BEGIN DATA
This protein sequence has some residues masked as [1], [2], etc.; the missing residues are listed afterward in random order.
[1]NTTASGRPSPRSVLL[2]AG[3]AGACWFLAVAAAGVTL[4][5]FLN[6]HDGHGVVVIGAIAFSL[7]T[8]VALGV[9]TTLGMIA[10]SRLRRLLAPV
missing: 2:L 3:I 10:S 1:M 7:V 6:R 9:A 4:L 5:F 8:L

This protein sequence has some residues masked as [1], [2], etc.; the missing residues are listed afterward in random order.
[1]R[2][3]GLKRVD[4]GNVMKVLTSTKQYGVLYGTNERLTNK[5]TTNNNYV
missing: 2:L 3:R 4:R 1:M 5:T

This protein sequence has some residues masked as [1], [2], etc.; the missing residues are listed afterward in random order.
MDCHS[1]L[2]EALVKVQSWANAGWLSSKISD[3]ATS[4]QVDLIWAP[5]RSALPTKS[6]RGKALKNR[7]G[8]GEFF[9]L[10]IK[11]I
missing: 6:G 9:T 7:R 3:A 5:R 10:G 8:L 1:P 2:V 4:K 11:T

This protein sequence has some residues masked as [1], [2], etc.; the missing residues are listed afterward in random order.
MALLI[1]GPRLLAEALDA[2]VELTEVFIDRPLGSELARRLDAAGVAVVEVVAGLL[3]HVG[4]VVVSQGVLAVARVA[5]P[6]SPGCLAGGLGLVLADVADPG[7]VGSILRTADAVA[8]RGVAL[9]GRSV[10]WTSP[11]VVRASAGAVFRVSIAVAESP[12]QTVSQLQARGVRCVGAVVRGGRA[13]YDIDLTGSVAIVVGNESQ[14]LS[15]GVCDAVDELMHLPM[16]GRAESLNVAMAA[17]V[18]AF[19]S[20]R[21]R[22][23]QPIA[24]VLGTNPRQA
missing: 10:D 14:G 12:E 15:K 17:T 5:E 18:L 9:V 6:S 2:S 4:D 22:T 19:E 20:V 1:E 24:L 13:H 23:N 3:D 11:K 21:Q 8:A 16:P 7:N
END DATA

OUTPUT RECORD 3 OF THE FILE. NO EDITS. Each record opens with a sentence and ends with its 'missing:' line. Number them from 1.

This protein sequence has some residues masked as [1], [2], etc.; the missing residues are listed afterward in random order.
MDCHS[1]L[2]EALVKVQSWANAGWLSSKISD[3]ATS[4]QVDLIWAP[5]RSALPTKS[6]RGKALKNR[7]G[8]GEFF[9]L[10]IK[11]I
missing: 6:G 9:T 7:R 3:A 5:R 10:G 8:L 1:P 2:V 4:K 11:T